The Permanent Court of International Justice (PCIJ) was the forerunner of the ICJ, active from 1922 to 1946. It published its documentation in the series Publications of the Permanent Court of International Justice (all held at IALS), as follows:
The Library also has Series D, Acts and documents concerning the organisation of the court; Series E, annual report...; and Series F, General index of the publications of the Court.
Digests of PCIJ case law can be found in the following titles, all held at IALS:
The International Criminal Tribunal for the Former Yugoslavia (ICTY) publishes its decisions in the series Judicial reports, (Kluwer Law International, c1999- ), which is held at IALS. There is a time-lag of several years before new cases appear in this series (the website has newer decisions - see below).
IALS has many of the Rwanda Tribunal's decisions, together with constitutional documents,rules, and a large number of other documents, on two CD-ROMs, Basic documents and case law (1995-2006), compiled by the Tribunal's Legal Library.
Selected decisions from both tribunals can be found in two titles held at IALS:
The ICTY's shortlived Yearbook published reports on the work of the Tribunal, biographies of its officials, indictments, speeches, lists of documents produced by the Tribunal and other information. IALS has it from 1995 to 1998; it ceased publication with the 1999 volume.
Bimal N Patel, The World Court reference guide : judgments, advisory opinions and orders of the Permanent Court of International Justice and the International Court of Justice (1922-2000) (Kluwer Law International, The Hague 2002). This is a detailed one-volume compilation of procedural and legal information about all ICJ and PCIJ decisions in the period covered. It has indexes by article number of the League of Nations Covenant, the PCIJ and ICJ Statutes and rules and the UN Charter. It also has basic subject indexes and indexes of treaties and arbitral awards cited. (Held at IALS.)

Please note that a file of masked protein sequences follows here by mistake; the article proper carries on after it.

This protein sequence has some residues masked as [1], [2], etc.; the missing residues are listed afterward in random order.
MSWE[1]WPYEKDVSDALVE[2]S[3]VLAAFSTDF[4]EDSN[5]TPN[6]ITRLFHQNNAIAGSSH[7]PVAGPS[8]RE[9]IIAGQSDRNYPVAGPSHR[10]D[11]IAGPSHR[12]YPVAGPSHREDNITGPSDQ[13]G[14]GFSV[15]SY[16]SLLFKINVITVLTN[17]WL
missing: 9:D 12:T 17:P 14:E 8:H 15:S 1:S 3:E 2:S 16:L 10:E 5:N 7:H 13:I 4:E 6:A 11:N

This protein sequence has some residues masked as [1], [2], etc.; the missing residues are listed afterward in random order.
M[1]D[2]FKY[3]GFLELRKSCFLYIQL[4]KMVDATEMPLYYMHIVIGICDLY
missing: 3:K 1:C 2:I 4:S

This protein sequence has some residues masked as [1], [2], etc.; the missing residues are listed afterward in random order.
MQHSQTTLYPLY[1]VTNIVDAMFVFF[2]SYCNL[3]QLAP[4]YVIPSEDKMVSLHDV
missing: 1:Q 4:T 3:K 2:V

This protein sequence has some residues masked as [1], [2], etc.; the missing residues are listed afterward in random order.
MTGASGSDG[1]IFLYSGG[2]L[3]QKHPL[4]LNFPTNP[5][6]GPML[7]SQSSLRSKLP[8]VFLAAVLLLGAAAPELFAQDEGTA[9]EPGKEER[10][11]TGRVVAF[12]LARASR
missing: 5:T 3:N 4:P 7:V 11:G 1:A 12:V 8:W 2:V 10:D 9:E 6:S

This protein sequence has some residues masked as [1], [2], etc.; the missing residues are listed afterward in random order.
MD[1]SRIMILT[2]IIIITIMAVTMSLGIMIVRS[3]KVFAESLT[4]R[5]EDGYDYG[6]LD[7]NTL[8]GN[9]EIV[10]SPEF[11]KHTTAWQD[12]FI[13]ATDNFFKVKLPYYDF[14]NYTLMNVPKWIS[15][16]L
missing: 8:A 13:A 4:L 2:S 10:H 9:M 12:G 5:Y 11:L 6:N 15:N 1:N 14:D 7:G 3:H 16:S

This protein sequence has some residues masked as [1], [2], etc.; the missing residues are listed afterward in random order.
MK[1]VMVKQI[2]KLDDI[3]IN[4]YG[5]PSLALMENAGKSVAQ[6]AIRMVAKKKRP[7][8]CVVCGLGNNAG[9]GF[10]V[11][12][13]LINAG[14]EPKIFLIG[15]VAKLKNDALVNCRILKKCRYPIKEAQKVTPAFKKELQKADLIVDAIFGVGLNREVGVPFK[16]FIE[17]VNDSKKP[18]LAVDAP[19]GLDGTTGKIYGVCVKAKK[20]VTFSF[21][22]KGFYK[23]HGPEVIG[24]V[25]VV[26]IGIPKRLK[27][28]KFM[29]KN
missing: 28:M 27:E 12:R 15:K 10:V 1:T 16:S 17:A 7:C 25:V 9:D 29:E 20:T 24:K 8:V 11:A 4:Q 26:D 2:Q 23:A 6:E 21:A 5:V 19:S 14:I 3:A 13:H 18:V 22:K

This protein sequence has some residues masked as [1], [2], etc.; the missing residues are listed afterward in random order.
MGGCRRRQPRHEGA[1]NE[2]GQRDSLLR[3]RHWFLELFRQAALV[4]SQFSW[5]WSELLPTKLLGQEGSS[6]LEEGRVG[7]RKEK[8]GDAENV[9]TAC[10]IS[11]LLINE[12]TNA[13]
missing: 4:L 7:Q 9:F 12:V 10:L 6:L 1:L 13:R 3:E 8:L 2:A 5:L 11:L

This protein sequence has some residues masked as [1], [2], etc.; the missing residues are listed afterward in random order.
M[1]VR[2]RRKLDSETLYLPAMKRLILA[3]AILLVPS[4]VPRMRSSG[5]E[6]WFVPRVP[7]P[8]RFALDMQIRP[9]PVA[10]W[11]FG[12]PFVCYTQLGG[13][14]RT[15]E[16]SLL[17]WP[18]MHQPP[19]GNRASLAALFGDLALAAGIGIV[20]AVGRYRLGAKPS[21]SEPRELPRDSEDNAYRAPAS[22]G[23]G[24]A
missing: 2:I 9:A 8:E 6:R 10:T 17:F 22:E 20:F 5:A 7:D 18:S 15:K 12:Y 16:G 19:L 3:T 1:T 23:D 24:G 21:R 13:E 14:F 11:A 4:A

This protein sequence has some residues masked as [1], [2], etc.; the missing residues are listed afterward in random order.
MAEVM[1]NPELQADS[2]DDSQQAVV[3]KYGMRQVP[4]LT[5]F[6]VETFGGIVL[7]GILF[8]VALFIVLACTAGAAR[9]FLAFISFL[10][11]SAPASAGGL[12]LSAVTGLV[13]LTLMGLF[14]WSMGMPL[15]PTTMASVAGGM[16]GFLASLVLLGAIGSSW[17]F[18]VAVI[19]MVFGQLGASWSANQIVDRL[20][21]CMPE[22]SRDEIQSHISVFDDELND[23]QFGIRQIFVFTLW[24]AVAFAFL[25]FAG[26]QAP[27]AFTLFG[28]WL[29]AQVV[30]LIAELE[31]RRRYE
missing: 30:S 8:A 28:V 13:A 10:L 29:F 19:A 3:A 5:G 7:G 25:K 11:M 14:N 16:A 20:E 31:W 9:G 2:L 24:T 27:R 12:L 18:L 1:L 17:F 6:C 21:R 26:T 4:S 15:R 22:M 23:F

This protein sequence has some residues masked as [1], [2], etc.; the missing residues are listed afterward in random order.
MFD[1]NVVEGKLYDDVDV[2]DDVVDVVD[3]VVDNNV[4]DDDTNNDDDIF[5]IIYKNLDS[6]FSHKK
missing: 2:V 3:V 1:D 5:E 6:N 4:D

The ICJ website has lists of contentious cases, advisory proceedings and pending cases, as well as a complete list of past cases (contentious and advisory).
The full-text databases of ICJ cases on Lexis Library (International Court of Justice Decisions Combined, 1947 -) and Westlaw (database code INT-ICJ; 1947 -) can be used for a variety of research purposes: cases on a given topic, cases mentioning a particular treaty and so on. Both are available at IALS via the Electronic Law Library.
Bibliographies and indexes available at IALS include:
Since 1948, the UN has produced Reports of international arbitral awards (cited as RIAA), a collection of decisions made in international arbitration cases. Originally it was confined to arbitration between states, but later the policy was extended to include arbitration between international organisations and states; commercial arbitration is excluded, however. The reports are in either English or French, with summaries in both languages. Awards made prior to the foundation of the UN are included in the series. Forthcoming volumes will extend retrospective coverage back to the late eighteenth century.
The voting records of the General Assembly and the Security Council are available on the internet from 1946 onwards, via UNBISnet, a free resource produced by the UN's Dag Hammarskjöld Library.
The voting records of the General Assembly are cumulated in the UN title Resolutions and decisions adopted by the General Assembly (formerly Resolutions adopted by the General Assembly), from the 1st session onwards. (In IALS.)
Voting records of the General Assembly (1946 to 1985/86) and of the Security Council (1946 to 1978/79) are available in Djonovich, United Nations resolutions. Series 1, Resolutions adopted by the General Assembly and Series 2, Resolutions and decisions of the Security Council (Oceana, Dobbs Ferry, NY and 1972-88 and 1988-92). In IALS.
Further information about voting records can be found in Dag Hammarskjöld Library's research guide.